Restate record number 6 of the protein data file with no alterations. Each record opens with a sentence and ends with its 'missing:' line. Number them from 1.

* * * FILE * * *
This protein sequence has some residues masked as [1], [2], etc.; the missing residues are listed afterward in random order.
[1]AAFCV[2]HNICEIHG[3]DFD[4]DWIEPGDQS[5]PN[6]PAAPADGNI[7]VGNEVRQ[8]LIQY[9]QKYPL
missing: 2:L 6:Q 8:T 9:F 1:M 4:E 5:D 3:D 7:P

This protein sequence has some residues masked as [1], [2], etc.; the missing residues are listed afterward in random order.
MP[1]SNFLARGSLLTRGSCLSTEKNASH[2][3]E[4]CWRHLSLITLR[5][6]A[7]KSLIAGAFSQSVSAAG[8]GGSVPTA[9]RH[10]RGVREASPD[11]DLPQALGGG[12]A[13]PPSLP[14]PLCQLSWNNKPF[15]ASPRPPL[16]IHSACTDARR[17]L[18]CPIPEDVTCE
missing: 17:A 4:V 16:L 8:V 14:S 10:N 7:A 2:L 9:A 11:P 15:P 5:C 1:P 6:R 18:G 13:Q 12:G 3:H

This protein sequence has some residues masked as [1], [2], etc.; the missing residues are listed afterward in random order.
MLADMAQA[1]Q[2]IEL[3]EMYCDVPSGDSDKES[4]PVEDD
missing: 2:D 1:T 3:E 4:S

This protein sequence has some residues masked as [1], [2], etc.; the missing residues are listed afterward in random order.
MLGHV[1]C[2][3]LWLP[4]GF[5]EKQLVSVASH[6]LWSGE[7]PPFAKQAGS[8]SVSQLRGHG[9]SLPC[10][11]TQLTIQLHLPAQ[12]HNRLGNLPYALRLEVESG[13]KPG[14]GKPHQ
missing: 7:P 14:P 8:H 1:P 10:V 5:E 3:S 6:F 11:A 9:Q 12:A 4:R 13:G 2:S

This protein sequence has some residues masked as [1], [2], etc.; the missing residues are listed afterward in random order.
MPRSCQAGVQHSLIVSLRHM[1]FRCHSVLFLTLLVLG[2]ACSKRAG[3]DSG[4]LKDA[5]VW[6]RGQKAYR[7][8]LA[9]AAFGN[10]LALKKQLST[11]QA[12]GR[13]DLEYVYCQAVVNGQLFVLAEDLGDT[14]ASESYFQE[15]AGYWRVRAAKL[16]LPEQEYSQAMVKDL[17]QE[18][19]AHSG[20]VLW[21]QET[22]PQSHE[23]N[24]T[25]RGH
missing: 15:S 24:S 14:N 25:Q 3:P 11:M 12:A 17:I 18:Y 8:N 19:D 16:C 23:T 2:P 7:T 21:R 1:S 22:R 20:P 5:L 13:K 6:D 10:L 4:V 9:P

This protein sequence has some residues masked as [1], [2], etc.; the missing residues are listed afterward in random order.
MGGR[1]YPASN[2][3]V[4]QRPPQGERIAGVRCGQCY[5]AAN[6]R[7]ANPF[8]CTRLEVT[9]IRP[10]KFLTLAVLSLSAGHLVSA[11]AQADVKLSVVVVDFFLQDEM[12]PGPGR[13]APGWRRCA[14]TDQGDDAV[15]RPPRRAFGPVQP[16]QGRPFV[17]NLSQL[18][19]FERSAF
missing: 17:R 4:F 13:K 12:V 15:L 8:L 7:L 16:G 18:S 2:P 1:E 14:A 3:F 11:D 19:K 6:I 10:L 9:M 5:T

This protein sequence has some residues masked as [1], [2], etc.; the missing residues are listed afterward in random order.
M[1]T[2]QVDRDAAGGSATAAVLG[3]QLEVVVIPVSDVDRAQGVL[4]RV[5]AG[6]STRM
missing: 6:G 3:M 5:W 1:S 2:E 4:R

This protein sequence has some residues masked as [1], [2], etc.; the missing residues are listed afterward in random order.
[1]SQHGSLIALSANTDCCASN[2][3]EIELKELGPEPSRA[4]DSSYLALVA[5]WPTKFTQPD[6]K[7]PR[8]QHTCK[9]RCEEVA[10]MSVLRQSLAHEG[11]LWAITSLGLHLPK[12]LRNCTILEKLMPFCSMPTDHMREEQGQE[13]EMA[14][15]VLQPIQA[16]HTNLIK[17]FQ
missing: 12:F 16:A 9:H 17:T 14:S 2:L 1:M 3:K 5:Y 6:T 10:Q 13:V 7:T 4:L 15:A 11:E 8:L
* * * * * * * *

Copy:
This protein sequence has some residues masked as [1], [2], etc.; the missing residues are listed afterward in random order.
MGGR[1]YPASN[2][3]V[4]QRPPQGERIAGVRCGQCY[5]AAN[6]R[7]ANPF[8]CTRLEVT[9]IRP[10]KFLTLAVLSLSAGHLVSA[11]AQADVKLSVVVVDFFLQDEM[12]PGPGR[13]APGWRRCA[14]TDQGDDAV[15]RPPRRAFGPVQP[16]QGRPFV[17]NLSQL[18][19]FERSAF
missing: 17:R 4:F 13:K 12:V 15:L 8:L 7:L 16:G 18:S 2:P 1:E 14:A 3:F 11:D 19:K 6:I 10:L 9:M 5:T